By: Laslo Benedek
Computer-generated imagery, life-like green screen shots, and color cameras
present a new face to films created in the technology era. The Wild One’s seemingly
amateur use of green screen and grayscale color scheme allow the viewers of today to
look past the superfluous technology and to concentrate on the film’s artistic
The director, Laslo Benedek, utilizes Marlon Brando’s captivating,
charismatic appearance on the screen to establish a commanding authority over the
Black Rebels Motorcycle Club. Loosely based on the Hollister Biker Riot that
occurred on the Fourth of July weekend in 1947, the film settles in Wrightsville
with an invading gang of bikers who ransack the town, disturb the locals, and cause
civil unrest. Johnny, the leader of BRMC and played by Marlon Brando, falls for the
sheriff’s daughter over the course of the film, ultimately culminating in the
handing over of his prized trophy to her.
Although the era in which the film was
created relied on lower forms of technology, the obvious visual flaw that the actors
did not actually ride motorcycle in the film created a “cheesy” feel and a negative
ethos appeal, especially towards Brando’s character who leads an entire bike gang.
Other reviews place criticism on Brando’s character being “too distant, just like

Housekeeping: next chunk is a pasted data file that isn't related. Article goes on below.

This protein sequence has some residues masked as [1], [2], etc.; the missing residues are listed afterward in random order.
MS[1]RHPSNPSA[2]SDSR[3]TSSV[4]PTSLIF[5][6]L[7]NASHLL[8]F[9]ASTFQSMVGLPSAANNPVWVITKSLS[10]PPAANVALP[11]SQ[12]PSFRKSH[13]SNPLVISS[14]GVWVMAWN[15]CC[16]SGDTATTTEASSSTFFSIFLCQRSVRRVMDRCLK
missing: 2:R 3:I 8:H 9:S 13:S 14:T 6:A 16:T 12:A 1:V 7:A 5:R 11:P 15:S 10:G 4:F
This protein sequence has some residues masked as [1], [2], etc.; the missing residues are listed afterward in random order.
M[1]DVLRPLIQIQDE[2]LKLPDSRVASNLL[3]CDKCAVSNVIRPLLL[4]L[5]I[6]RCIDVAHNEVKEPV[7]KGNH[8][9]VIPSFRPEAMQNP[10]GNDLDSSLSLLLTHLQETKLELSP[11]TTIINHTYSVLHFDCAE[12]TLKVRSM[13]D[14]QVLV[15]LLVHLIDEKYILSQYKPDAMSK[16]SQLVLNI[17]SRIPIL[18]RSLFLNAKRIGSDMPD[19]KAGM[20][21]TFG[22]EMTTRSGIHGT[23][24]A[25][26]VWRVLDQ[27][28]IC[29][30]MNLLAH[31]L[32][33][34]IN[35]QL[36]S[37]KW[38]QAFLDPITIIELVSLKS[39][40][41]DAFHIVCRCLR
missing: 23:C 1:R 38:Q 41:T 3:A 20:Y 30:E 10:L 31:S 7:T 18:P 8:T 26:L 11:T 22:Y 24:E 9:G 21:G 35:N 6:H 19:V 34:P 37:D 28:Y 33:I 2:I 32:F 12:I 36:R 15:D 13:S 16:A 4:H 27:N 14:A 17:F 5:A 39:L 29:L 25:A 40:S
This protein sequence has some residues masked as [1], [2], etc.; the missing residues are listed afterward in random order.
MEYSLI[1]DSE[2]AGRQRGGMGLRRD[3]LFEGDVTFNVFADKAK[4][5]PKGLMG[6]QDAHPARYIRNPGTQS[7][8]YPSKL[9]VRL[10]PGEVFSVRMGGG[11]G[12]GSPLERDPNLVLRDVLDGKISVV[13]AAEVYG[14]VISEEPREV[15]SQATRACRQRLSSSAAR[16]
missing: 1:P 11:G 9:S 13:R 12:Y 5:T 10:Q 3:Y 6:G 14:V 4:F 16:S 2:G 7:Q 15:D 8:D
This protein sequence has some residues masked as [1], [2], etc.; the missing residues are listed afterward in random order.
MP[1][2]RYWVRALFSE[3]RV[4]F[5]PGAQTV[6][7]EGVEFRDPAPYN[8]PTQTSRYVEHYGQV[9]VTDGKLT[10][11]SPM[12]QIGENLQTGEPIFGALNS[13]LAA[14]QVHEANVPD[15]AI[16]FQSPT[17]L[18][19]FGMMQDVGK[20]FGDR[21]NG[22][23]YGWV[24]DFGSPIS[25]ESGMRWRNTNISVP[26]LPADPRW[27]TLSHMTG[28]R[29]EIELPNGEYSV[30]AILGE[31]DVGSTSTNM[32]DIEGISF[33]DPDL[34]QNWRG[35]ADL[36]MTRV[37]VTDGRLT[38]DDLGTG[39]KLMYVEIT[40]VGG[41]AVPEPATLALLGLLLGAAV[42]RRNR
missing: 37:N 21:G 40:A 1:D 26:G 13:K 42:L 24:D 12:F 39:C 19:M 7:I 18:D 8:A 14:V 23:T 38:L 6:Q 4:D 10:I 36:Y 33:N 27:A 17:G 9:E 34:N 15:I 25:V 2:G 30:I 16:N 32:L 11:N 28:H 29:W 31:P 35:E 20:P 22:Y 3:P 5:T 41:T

the rest of the film”; however, his distance creates an emotionless, simple
character whose rough edge creates an opposites-attract feel to his relationship
with the sheriff’s daughter (Fevang).
As much as actors and actresses make a movie,
the landscapes, costumes, and music provide the ambience in which the movie can
successfully emit its message. Opposite of the landscape of “The Cyclists’ Raid,”
the short story on which the film is based, The Wild One takes place in a small,
western, country town with little more than a gas station and a café. Even the
inhabitants of Wrightsville dress as one would assume that a town in that time, in
that location would.
Fevang, Fredrik Gunerius. "The Wild One (1953)." Rev. of The
Wild One, dir. Laslo Benedek. Film: Reviews. The FreshSite, 12 Apr. 2006. Web. 27
Apr. 2011. .
Reviewer: Stephen Bourne